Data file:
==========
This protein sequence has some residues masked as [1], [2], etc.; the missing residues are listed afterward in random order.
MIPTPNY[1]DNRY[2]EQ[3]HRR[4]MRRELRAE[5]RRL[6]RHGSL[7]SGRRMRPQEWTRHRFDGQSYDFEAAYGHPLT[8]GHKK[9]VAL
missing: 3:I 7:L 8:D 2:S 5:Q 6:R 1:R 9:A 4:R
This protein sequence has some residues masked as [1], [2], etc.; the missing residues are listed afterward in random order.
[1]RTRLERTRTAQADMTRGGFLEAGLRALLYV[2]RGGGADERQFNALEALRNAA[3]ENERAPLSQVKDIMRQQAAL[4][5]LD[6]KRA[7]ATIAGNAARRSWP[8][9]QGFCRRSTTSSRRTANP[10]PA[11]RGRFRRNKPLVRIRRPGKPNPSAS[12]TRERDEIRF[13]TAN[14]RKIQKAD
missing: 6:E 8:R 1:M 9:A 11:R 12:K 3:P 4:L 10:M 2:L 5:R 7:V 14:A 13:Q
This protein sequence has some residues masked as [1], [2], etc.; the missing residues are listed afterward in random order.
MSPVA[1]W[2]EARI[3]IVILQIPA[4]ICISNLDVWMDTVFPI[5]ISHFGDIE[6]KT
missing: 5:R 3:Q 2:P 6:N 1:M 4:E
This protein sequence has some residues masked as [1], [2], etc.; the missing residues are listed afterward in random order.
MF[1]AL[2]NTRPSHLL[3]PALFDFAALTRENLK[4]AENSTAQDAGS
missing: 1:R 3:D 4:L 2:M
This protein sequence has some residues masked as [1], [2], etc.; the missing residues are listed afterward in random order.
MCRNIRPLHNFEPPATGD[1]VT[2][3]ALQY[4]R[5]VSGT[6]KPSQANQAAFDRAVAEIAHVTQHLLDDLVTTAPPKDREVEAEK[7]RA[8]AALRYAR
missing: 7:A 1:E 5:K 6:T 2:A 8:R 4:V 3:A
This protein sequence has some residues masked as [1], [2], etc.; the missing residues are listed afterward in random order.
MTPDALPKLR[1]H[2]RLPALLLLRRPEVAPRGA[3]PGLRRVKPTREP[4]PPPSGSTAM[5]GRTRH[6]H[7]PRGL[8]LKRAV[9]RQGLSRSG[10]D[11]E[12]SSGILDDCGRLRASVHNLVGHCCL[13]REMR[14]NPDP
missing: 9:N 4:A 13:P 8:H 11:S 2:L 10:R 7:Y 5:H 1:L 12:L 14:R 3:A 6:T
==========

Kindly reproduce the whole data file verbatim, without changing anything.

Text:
This protein sequence has some residues masked as [1], [2], etc.; the missing residues are listed afterward in random order.
MIPTPNY[1]DNRY[2]EQ[3]HRR[4]MRRELRAE[5]RRL[6]RHGSL[7]SGRRMRPQEWTRHRFDGQSYDFEAAYGHPLT[8]GHKK[9]VAL
missing: 3:I 7:L 8:D 2:S 5:Q 6:R 1:R 9:A 4:R
This protein sequence has some residues masked as [1], [2], etc.; the missing residues are listed afterward in random order.
[1]RTRLERTRTAQADMTRGGFLEAGLRALLYV[2]RGGGADERQFNALEALRNAA[3]ENERAPLSQVKDIMRQQAAL[4][5]LD[6]KRA[7]ATIAGNAARRSWP[8][9]QGFCRRSTTSSRRTANP[10]PA[11]RGRFRRNKPLVRIRRPGKPNPSAS[12]TRERDEIRF[13]TAN[14]RKIQKAD
missing: 6:E 8:R 1:M 9:A 11:R 12:K 3:P 4:L 10:M 2:L 5:R 7:V 14:A 13:Q
This protein sequence has some residues masked as [1], [2], etc.; the missing residues are listed afterward in random order.
MSPVA[1]W[2]EARI[3]IVILQIPA[4]ICISNLDVWMDTVFPI[5]ISHFGDIE[6]KT
missing: 5:R 3:Q 2:P 6:N 1:M 4:E
This protein sequence has some residues masked as [1], [2], etc.; the missing residues are listed afterward in random order.
MF[1]AL[2]NTRPSHLL[3]PALFDFAALTRENLK[4]AENSTAQDAGS
missing: 1:R 3:D 4:L 2:M
This protein sequence has some residues masked as [1], [2], etc.; the missing residues are listed afterward in random order.
MCRNIRPLHNFEPPATGD[1]VT[2][3]ALQY[4]R[5]VSGT[6]KPSQANQAAFDRAVAEIAHVTQHLLDDLVTTAPPKDREVEAEK[7]RA[8]AALRYAR
missing: 7:A 1:E 5:K 6:T 2:A 8:R 4:V 3:A
This protein sequence has some residues masked as [1], [2], etc.; the missing residues are listed afterward in random order.
MTPDALPKLR[1]H[2]RLPALLLLRRPEVAPRGA[3]PGLRRVKPTREP[4]PPPSGSTAM[5]GRTRH[6]H[7]PRGL[8]LKRAV[9]RQGLSRSG[10]D[11]E[12]SSGILDDCGRLRASVHNLVGHCCL[13]REMR[14]NPDP
missing: 9:N 4:A 13:P 8:H 11:S 2:L 10:R 7:Y 5:H 1:L 12:L 14:R 3:A 6:T